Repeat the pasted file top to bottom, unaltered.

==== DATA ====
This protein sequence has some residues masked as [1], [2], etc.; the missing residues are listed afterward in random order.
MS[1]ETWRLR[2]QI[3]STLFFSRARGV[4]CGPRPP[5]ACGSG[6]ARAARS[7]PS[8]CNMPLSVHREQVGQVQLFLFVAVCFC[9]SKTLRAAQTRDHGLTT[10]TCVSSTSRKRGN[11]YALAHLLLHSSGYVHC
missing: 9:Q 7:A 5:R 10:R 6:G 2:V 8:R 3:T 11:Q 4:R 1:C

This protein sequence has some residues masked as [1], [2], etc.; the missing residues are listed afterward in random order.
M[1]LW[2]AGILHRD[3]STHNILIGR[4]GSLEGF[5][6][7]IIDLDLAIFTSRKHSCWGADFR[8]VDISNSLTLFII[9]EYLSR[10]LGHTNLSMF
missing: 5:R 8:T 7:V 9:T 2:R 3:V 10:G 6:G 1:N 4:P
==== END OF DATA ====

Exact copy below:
This protein sequence has some residues masked as [1], [2], etc.; the missing residues are listed afterward in random order.
MS[1]ETWRLR[2]QI[3]STLFFSRARGV[4]CGPRPP[5]ACGSG[6]ARAARS[7]PS[8]CNMPLSVHREQVGQVQLFLFVAVCFC[9]SKTLRAAQTRDHGLTT[10]TCVSSTSRKRGN[11]YALAHLLLHSSGYVHC
missing: 9:Q 7:A 5:R 10:R 6:G 2:V 8:R 3:T 11:Q 4:R 1:C

This protein sequence has some residues masked as [1], [2], etc.; the missing residues are listed afterward in random order.
M[1]LW[2]AGILHRD[3]STHNILIGR[4]GSLEGF[5][6][7]IIDLDLAIFTSRKHSCWGADFR[8]VDISNSLTLFII[9]EYLSR[10]LGHTNLSMF
missing: 5:R 8:T 7:V 9:T 2:R 3:V 10:G 6:G 1:N 4:P